A brand new Flathead V8 block with a lot of the inherent issues from the original engineered out.
The perfect Ford-Mercury block! Outstanding casting quality thanks to modern foundry technology.
– Brand new, no cracks, no rust. High nickel content steel.
– Stronger everywhere it needs to be with thicker decks and main bearing bulkheads and larger main-bearing caps.
– Mains are aligned honed.
– 3-3/16-inch standard bore.
– 59AB-type bellhousing with 8BA refinements for improved coolant flow. Requires 1938-1948 oil pan.
– Drilled and tapped to accept 8BA or truck waterpumps.
– Drilled and tapped to accept either early (center outlet) or late (forward outlet) heads.
– Factory relieved (won’t accept Ardun heads).
– Bellhousing CNC-machined to fit Ford firewalls without modification.
– Long center head bolts (required) and rear main seal retainer are included.
– Glyptol painted valve-lifter valley, timing case, and crankshaft chamber for fast oil drain back
In their stock configuration and the way French flathead blocks have been sold previously the bosses, casting numbers, and pads for military applications do not fit most Ford passenger car applications without firewall modifications. SF Flathead blocks are precision milled to remove the unsightly “lumps.” Only a pad remains that carries a SF Flatheads serial number. Stop searching for a savable old Henry lump. This strong, high-nickel casting is the last flathead block you’ll ever need! Please call for availability. Truck shipping required. Rate quoted at order
Same high-quality new casting as the standard block plus:
– Original flow restriction in bowl removed and enlarged for uniform volume and increased flow.
– Intake ports machined larger and straightened for improved flow.
– Exhaust ports machined larger and radiused to improve exhaust gas flow.
Please call for availability. Truck shipping required. Rate quoted at order.
All features of our stage – 1 and 2 block plus the following:
– Lifter bores cut and drilled for ease of adjusting lifters
– Grind valve seats open to 1.6 on either intake, exhaust, or both at customer request
– Valve bowls smoothed and polished
– Exhaust ports polished and matched to customer provided headers
– Intake ports polished and matched to customer provided intake manifold
– Rear oil galley drilled and opened for full flow oil filter adapter system
Footnote – The engines have disappeared from the So-Cal site the link now goes to their Flathead page
I’d also suggest watching this thread on the HAMB as it appears a little lively on this subject!
If the title of this Readers’ Rides feature didn’t already give it away, the 1984 Ford Mustang you see here is not your average Fox Body Mustang. Owner Phillip Landry of Lafayette, Louisiana took his 1980s Mustang build in a very unique direction—the car was put together for land speed racing and is powered by a 1950 Mercury flathead V-8 engine that Phillip can switch between a roots-style supercharger and a turbo depending on the event.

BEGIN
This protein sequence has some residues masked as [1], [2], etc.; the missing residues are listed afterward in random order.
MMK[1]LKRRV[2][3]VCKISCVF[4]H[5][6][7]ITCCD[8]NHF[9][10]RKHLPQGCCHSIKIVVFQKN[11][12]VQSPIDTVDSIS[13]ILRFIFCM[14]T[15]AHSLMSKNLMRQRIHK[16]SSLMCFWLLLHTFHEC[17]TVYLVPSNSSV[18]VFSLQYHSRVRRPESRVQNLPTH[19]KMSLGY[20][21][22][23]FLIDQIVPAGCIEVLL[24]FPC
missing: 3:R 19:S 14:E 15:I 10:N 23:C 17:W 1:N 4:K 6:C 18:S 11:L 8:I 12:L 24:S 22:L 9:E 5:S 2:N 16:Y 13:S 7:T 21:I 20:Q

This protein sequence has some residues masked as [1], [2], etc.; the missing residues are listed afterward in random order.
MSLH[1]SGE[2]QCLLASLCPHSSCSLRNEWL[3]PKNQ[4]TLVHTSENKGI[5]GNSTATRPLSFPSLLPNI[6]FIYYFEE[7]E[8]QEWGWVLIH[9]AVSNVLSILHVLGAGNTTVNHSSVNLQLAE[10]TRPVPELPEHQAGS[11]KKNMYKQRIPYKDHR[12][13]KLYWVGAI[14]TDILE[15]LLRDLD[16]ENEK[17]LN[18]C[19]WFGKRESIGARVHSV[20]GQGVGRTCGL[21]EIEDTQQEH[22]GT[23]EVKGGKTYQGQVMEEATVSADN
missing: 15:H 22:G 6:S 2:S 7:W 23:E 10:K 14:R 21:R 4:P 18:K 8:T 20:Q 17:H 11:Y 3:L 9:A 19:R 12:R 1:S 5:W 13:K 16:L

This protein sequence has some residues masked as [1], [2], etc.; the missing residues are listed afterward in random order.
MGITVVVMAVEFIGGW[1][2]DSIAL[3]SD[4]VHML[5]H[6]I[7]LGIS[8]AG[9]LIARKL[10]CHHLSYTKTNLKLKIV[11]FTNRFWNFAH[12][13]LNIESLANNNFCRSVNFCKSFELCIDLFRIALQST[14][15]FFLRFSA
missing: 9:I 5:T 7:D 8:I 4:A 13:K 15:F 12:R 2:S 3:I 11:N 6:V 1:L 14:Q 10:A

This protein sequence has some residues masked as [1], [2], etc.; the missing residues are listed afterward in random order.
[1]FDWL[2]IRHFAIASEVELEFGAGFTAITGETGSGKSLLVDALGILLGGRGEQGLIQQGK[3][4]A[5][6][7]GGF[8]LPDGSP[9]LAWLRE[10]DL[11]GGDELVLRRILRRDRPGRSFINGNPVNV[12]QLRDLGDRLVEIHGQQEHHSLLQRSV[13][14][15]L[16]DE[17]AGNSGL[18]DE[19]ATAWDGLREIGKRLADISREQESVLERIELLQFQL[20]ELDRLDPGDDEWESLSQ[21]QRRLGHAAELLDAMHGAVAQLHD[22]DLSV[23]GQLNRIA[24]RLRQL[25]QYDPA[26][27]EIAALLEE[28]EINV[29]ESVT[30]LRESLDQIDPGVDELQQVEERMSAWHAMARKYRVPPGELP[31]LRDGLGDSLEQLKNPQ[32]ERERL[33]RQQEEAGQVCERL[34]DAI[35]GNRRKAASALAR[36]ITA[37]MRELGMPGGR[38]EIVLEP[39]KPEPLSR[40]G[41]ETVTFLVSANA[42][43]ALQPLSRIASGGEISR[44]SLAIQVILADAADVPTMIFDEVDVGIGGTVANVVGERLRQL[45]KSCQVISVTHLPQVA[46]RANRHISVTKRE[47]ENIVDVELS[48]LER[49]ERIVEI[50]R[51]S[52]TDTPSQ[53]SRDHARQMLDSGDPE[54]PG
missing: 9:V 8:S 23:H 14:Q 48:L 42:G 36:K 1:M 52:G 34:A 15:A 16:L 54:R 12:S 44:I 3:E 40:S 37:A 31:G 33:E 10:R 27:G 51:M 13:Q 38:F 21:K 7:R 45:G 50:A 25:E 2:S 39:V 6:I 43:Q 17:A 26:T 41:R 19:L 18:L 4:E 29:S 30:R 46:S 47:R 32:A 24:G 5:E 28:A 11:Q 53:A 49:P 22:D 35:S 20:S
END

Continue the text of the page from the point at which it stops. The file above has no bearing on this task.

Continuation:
“We race this car at Bonneville where we hold the XF/BFALT record at 142.822,” Phillip told us. He also races with the East Coast Timing Association (ECTA) at Wilmington, Ohio, and Blytheville. With help from his friend Damon Braus and brother John Landry, the trio has the car dialed. So much so, Phillip said, “At Wilmington we would change over from a single four barrel to the supercharger setup while waiting in line.” He also added, “Of course I couldn’t do all this without my wonderful, supportive wife Mary.
The 1932 highboy roadster is an example of the quintessential hot rod. The ’32 highboy was born on California’s dry lakes and refined by young men with skills acquired while serving in the military during WWII. We often think that these cars were just cobbled together in a haphazard manner, but the workmanship on many of them was outstanding.
Read the article and see the rest of the photos here
Known as the Godfather, Father or Immortalizer of the Corvette, (take your pick) Zora Arkus-Duntov was born in Belgium in 1909 to Russian-Jewish parents and then moved with them first to Berlin, Germany, and then Leningrad, Russia. When World War II broke out and after serving in the French Air Force, Zora found his way to the United States where he and his brother, Yura, established the Ardun Mechanical Company in Manhattan, New York. (Ardun is from ARkus DUNtov while Zora’s hyphenated last name combines both Arkus (his father) and Duntov (his stepfather after his mother remarried). Zora was also a successful race driver himself, winning many important events from Pikes Peak to first in class at LeMans. Ardun was famous for its hemispherical Flathead Ford V8 aluminum cylinder heads that pushed horsepower to an astounding 300-plus. Ardun was also one of the very first major eastern seaboard aftermarket performance parts companies as most operated out west ala Isky, Offenhauser and Edelbrock to name a few.